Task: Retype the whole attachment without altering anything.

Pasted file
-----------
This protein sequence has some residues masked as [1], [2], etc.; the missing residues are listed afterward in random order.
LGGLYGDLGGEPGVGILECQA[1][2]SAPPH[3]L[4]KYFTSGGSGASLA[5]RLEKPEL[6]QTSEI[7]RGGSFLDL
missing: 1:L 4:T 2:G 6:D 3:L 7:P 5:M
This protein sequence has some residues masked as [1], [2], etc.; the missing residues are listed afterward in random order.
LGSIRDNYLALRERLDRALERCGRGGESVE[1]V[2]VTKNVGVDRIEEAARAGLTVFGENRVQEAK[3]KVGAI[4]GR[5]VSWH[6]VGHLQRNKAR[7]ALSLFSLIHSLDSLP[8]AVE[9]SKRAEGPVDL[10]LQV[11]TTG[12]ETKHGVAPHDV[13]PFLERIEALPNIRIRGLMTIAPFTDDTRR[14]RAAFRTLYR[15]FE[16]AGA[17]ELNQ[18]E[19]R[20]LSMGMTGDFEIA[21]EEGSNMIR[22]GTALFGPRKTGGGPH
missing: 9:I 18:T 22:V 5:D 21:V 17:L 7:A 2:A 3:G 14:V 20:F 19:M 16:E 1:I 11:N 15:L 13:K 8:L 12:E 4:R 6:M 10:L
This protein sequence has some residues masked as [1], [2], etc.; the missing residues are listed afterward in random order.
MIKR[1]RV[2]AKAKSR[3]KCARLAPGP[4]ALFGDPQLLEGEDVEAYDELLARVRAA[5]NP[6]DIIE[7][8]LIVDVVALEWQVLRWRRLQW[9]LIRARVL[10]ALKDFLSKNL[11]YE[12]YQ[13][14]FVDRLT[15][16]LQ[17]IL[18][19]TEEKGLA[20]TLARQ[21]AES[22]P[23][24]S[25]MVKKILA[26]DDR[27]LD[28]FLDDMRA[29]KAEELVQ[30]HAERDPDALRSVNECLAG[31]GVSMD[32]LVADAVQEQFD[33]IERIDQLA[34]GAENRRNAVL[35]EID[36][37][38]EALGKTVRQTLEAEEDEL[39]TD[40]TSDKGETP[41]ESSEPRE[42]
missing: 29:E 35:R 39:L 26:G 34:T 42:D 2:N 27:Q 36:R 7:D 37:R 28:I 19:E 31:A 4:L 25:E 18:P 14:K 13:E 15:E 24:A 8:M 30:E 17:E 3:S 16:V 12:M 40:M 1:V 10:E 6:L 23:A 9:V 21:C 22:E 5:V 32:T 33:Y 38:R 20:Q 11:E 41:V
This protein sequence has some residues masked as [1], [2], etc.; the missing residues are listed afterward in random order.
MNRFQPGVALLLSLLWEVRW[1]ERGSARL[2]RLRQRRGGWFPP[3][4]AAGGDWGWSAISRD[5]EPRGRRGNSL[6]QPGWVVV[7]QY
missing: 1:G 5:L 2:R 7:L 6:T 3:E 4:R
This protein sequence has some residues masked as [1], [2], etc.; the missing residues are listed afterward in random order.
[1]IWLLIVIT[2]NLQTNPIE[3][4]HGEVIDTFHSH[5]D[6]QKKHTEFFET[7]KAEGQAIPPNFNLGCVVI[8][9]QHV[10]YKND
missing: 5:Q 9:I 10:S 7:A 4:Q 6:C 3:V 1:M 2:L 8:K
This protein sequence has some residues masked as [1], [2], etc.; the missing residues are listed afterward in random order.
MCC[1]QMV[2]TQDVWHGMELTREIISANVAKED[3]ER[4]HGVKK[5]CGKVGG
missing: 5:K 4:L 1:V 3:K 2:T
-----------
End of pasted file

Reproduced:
This protein sequence has some residues masked as [1], [2], etc.; the missing residues are listed afterward in random order.
LGGLYGDLGGEPGVGILECQA[1][2]SAPPH[3]L[4]KYFTSGGSGASLA[5]RLEKPEL[6]QTSEI[7]RGGSFLDL
missing: 1:L 4:T 2:G 6:D 3:L 7:P 5:M
This protein sequence has some residues masked as [1], [2], etc.; the missing residues are listed afterward in random order.
LGSIRDNYLALRERLDRALERCGRGGESVE[1]V[2]VTKNVGVDRIEEAARAGLTVFGENRVQEAK[3]KVGAI[4]GR[5]VSWH[6]VGHLQRNKAR[7]ALSLFSLIHSLDSLP[8]AVE[9]SKRAEGPVDL[10]LQV[11]TTG[12]ETKHGVAPHDV[13]PFLERIEALPNIRIRGLMTIAPFTDDTRR[14]RAAFRTLYR[15]FE[16]AGA[17]ELNQ[18]E[19]R[20]LSMGMTGDFEIA[21]EEGSNMIR[22]GTALFGPRKTGGGPH
missing: 9:I 18:T 22:V 5:D 21:V 17:L 7:A 2:A 3:G 14:V 20:F 19:M 16:E 1:I 11:N 15:L 13:K 8:L 12:E 4:R 6:M 10:L
This protein sequence has some residues masked as [1], [2], etc.; the missing residues are listed afterward in random order.
MIKR[1]RV[2]AKAKSR[3]KCARLAPGP[4]ALFGDPQLLEGEDVEAYDELLARVRAA[5]NP[6]DIIE[7][8]LIVDVVALEWQVLRWRRLQW[9]LIRARVL[10]ALKDFLSKNL[11]YE[12]YQ[13][14]FVDRLT[15][16]LQ[17]IL[18][19]TEEKGLA[20]TLARQ[21]AES[22]P[23][24]S[25]MVKKILA[26]DDR[27]LD[28]FLDDMRA[29]KAEELVQ[30]HAERDPDALRSVNECLAG[31]GVSMD[32]LVADAVQEQFD[33]IERIDQLA[34]GAENRRNAVL[35]EID[36][37][38]EALGKTVRQTLEAEEDEL[39]TD[40]TSDKGETP[41]ESSEPRE[42]
missing: 29:E 35:R 39:L 26:G 34:T 42:D 2:N 27:Q 36:R 7:D 37:R 28:I 19:E 31:A 4:L 25:E 18:P 14:K 13:E 15:E 24:A 8:M 30:E 17:E 3:S 16:V 12:M 40:M 1:V 10:E 6:L 23:A 9:V 21:C 22:E 5:V 32:T 33:Y 38:R 20:Q 11:E 41:V
This protein sequence has some residues masked as [1], [2], etc.; the missing residues are listed afterward in random order.
MNRFQPGVALLLSLLWEVRW[1]ERGSARL[2]RLRQRRGGWFPP[3][4]AAGGDWGWSAISRD[5]EPRGRRGNSL[6]QPGWVVV[7]QY
missing: 1:G 5:L 2:R 7:L 6:T 3:E 4:R
This protein sequence has some residues masked as [1], [2], etc.; the missing residues are listed afterward in random order.
[1]IWLLIVIT[2]NLQTNPIE[3][4]HGEVIDTFHSH[5]D[6]QKKHTEFFET[7]KAEGQAIPPNFNLGCVVI[8][9]QHV[10]YKND
missing: 5:Q 9:I 10:S 7:A 4:Q 6:C 3:V 1:M 2:L 8:K
This protein sequence has some residues masked as [1], [2], etc.; the missing residues are listed afterward in random order.
MCC[1]QMV[2]TQDVWHGMELTREIISANVAKED[3]ER[4]HGVKK[5]CGKVGG
missing: 5:K 4:L 1:V 3:K 2:T